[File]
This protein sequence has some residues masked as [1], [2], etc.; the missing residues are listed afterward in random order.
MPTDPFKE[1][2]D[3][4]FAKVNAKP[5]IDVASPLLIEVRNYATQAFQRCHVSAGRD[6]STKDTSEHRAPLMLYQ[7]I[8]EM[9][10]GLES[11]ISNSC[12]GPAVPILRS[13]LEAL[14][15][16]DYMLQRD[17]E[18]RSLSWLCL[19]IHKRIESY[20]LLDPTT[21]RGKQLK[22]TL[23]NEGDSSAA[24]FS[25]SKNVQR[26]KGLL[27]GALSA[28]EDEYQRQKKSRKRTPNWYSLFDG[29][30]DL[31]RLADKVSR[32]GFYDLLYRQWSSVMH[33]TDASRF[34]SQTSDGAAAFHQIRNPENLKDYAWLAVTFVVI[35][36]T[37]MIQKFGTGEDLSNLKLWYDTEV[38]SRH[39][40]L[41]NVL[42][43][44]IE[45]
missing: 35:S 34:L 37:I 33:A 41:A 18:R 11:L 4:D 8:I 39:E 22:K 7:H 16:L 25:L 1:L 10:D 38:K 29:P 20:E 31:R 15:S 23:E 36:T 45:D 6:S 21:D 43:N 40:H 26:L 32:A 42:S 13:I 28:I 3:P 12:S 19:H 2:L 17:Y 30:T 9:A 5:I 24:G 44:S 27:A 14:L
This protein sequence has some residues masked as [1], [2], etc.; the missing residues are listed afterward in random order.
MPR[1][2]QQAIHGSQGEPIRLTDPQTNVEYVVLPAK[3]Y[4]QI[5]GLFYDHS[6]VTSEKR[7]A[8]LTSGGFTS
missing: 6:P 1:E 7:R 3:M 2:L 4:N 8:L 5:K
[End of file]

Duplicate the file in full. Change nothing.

This protein sequence has some residues masked as [1], [2], etc.; the missing residues are listed afterward in random order.
MPTDPFKE[1][2]D[3][4]FAKVNAKP[5]IDVASPLLIEVRNYATQAFQRCHVSAGRD[6]STKDTSEHRAPLMLYQ[7]I[8]EM[9][10]GLES[11]ISNSC[12]GPAVPILRS[13]LEAL[14][15][16]DYMLQRD[17]E[18]RSLSWLCL[19]IHKRIESY[20]LLDPTT[21]RGKQLK[22]TL[23]NEGDSSAA[24]FS[25]SKNVQR[26]KGLL[27]GALSA[28]EDEYQRQKKSRKRTPNWYSLFDG[29][30]DL[31]RLADKVSR[32]GFYDLLYRQWSSVMH[33]TDASRF[34]SQTSDGAAAFHQIRNPENLKDYAWLAVTFVVI[35][36]T[37]MIQKFGTGEDLSNLKLWYDTEV[38]SRH[39][40]L[41]NVL[42][43][44]IE[45]
missing: 35:S 34:L 37:I 33:A 41:A 18:R 11:L 4:D 8:I 39:E 22:K 7:H 16:L 25:L 1:L 10:D 38:K 29:P 20:E 31:R 15:S 23:E 36:T 45:D 6:S 21:D 43:N 40:H 26:L 32:A 42:S 13:I 28:I 3:P 12:S 19:H 2:L 17:Y 30:T 9:A 5:I 24:G 44:S 27:A 14:L
This protein sequence has some residues masked as [1], [2], etc.; the missing residues are listed afterward in random order.
MPR[1][2]QQAIHGSQGEPIRLTDPQTNVEYVVLPAK[3]Y[4]QI[5]GLFYDHS[6]VTSEKR[7]A[8]LTSGGFTS
missing: 6:P 1:E 7:R 3:M 2:L 4:N 8:L 5:K